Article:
I am so sorry that you are all in this postion re making very significant decisions. I was in the same place about 10 months ago.
I found that I was given information as and when, I think the professionals try not to overload us and help us digest exactly what is 'on the table' at that time and for many of us chemo is a wild card and appears to spring from nowhere.
Once I had surgery and knew what was what I went to an OPA with surgeon who had made an appt with the oncologist following on from his consultation which was really helpful as he threw chemo into the mix from what appeared to be the ether. So off to see the Onc who put his cards on the table with all the stats from Predict and we did discuss the Oncotype DX test but it was not being funded at that time. Ironically it was from the very next day....anyway we thoroughly mulled over what info we did have in context of my own personal medical history and were asked to go away and come back with a decision. However, I had an inspired moment and decided not to have chemo (my likely side effects were frequent hospitalisation, difficulty with veins, and potential life threatening hiccups (not actual hiccups). I was then due to have rads and hormone therapy for 5 years.
Partway through my rads I became low, tired and questioning my decision. I think we have to deal with so much at once that when things settle and we have time to think we mull it all over a bit too much. Anyway, I saw the Onc and he told me that once I got to the end of rads if I stil felt uncertain I could potentially have chemo, a bit unorthodox that way around and not exactly NHS protocol but doable. This gave me great confidence that a door had not been completely shut.
However, as the weeks passed I became more confident in my body and decided that the choices I had made were right and I have not regretted the decision at all.
I completely accept that BC could return at some stage and it did for my mother (mx without chemo), but she had 20 years grace inbetween diagnoses so I dont feel that is too bad a clear run.
Strangely my year was not to be cancer free for another reason though. After the rads and the associated tiredness I really thought I should be picking up but felt I was going downhill rapidly so went to my GP who thought maybe I was depressed but ran blood tests. Long and short of it I was diagnosed with Colon Cancer 6 months after BC and was told that I would almost certainly need chemo. However, a bowel resection later I was given the all clear, no more treatment, it was in situ and had probably been there for up to 10 years lying dormant! My body is now an interesting road map....
It was nearly a year ago all this started, its been a hike and a half that I would rather have not done but I feel super well and feel I have made the right decisions for me.
Please ladies do what you feel is right for you as we have no idea what is around the next corner.
Happy Valentines Day!
Many thanks for your response it has been useful.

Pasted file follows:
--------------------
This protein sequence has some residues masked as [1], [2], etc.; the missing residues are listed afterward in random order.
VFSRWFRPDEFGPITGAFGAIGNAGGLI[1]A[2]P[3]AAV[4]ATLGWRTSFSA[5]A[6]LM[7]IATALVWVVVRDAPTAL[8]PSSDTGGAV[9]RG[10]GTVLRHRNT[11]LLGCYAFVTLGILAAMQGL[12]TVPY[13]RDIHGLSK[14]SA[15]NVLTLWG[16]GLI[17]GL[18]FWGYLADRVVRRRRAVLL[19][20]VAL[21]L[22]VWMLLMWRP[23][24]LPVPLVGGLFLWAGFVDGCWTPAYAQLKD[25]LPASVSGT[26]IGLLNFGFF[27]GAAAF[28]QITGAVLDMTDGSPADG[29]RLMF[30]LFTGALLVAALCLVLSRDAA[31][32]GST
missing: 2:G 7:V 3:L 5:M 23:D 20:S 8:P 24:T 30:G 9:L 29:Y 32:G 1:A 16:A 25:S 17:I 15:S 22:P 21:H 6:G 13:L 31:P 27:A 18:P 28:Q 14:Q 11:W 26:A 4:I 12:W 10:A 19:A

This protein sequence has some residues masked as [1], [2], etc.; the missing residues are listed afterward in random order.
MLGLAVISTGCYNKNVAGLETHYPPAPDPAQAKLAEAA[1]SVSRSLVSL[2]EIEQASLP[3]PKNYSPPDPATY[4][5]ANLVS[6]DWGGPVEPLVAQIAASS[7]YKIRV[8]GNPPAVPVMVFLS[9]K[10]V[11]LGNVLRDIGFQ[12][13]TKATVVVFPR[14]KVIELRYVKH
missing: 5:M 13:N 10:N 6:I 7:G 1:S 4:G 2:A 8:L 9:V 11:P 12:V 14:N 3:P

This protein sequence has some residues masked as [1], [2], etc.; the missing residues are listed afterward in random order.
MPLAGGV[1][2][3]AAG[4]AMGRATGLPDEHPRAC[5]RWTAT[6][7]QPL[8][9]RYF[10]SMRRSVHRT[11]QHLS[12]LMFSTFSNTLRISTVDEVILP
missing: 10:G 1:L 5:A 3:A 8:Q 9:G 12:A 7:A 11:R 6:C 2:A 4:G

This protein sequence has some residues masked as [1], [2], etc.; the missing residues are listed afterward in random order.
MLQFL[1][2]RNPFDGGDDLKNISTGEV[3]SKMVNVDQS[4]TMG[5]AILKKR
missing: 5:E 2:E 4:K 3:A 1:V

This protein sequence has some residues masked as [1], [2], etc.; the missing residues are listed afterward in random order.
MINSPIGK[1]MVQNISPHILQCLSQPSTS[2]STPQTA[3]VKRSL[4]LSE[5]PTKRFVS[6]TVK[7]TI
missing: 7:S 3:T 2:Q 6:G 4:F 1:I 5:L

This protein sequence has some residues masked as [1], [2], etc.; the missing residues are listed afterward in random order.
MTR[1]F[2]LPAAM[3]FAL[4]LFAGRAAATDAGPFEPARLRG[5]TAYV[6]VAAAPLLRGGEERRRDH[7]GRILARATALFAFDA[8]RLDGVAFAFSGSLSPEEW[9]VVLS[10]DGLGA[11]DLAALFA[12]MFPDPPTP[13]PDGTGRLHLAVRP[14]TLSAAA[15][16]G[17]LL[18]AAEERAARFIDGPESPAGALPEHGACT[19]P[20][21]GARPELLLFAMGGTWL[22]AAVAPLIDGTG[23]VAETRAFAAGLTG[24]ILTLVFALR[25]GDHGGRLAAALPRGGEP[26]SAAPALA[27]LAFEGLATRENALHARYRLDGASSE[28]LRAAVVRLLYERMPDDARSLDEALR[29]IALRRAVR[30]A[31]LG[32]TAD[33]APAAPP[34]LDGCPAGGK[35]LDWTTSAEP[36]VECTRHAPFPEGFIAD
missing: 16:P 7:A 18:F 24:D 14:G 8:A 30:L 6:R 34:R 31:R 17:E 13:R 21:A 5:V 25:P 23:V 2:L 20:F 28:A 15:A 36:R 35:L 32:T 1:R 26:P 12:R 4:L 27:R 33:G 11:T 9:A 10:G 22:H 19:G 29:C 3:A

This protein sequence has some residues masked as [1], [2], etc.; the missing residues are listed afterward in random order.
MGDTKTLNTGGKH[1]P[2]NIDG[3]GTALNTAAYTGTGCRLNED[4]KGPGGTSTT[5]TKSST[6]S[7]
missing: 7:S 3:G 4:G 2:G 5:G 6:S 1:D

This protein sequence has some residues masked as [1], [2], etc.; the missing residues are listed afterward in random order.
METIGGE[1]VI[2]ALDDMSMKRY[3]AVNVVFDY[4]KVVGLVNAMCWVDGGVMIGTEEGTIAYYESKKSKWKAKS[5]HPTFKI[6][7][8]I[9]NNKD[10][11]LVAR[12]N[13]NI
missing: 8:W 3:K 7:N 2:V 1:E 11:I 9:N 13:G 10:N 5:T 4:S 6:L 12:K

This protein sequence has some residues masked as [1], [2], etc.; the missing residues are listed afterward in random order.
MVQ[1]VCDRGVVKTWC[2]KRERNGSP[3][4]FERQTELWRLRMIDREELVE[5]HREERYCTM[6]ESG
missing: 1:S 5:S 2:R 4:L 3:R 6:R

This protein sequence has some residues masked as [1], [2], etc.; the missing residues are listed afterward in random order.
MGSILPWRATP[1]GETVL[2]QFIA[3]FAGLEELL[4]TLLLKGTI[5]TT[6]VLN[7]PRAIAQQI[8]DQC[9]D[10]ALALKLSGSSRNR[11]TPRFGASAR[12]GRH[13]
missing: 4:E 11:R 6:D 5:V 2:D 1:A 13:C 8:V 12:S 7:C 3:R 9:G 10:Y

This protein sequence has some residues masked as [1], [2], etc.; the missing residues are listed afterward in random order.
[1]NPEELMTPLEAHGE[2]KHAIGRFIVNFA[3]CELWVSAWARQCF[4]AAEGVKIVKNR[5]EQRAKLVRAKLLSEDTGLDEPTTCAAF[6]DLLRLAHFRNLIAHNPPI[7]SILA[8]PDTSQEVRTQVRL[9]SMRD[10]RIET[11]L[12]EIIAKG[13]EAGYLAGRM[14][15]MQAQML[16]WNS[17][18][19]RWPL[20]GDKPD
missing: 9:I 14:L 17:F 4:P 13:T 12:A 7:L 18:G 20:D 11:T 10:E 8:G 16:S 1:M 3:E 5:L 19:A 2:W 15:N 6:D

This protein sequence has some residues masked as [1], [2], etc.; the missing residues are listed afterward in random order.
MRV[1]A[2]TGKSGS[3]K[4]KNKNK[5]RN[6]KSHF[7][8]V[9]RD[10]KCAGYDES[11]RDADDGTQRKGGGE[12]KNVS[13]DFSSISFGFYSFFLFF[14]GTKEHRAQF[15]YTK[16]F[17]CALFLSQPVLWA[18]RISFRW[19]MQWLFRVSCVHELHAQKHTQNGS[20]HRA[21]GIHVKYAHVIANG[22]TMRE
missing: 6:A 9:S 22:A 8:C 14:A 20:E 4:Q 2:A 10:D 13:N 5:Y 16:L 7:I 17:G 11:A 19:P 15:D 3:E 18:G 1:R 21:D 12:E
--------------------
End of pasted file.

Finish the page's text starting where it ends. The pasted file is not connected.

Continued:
One moment I think radiotherapy is the best option as my chances of it coming back appear to be low - however, I do have a similar mind set to you that I don't want this thing to beat me.
My oncologist says I have a 2/100 (5 year) 4/100 (10 year chance of coming back - which does appear to be low.
But I should do anything I can to make sure that it dosen't come back.
I have a meeting with the Breast Nurse next week to discuss so hopefully this will help me decide.
I hope that all goes well with your treatment and that you continue to be positive x
Hi KMS similar sitution - surgery to remove grade 2 lobular - 19mm diagnosed by mamogram - my MRI also diagnosed another area of concern (biopsied but benign - post op histology on that one is LCIS). Previously told same as you - rads and Tamoxafin.
Post op it turns out that margins are clear and both nodes tested were negative but it also came back as her2+ so, as a result, and because of my age (47) I have been offered chemo and herceptin - totally shocked and to be honest pretty distraught when I came out of that appointment !
The 'predict' tool showed that I have a 5% better chance if I take what's on offer and I did wonder, inititally, if it was worth it. Didn't take me long to come to the conclusion that I was going to do anything that I could to stop this from coming back and that if it did and I'd done nothing then I'd never forgive myself for putting me and my family through this again because I was too 'scared/nervous/worried etc' to try.
Got my wig sorted today, pre-treament meeting on monday and chemo starts on Wednesday - not going to let this thing beat me.
I'm at peace with my decision - its the right one for me and, whatever decision you make, it will be right for you - here if you need to talk.
Good luck, Sarah x
Thank you for a prompt response
I am sure users going through a similar situation will be along to offer information and support very soon.
You may also want to look at and post on a supportive thread that has already been started from our users called 'how do you make the decision as to whether or not you have chemothera
Digital Community Assistant
I have recently had surgery for the removal of two adeno carcinoma mixed ductul & lobular grade 2 tumors (20mm & 12mm). The first was identifed following a routine Mammogram with the second following an MRI.
3 Lymph Nodes were tested and negative. Margins were clear. Advised that Oestogen positive.
When I was dianosed, I was advised that I would only required surgery, radiotherapy and Tamoxafin.
Following an Onco DX test, with a score of 22, my Oncologist is asking me to decide if I want chemotherapy or not.
This has come as a bit of a shock and unsure I will benefit.
Has anyone else been in a similar situation?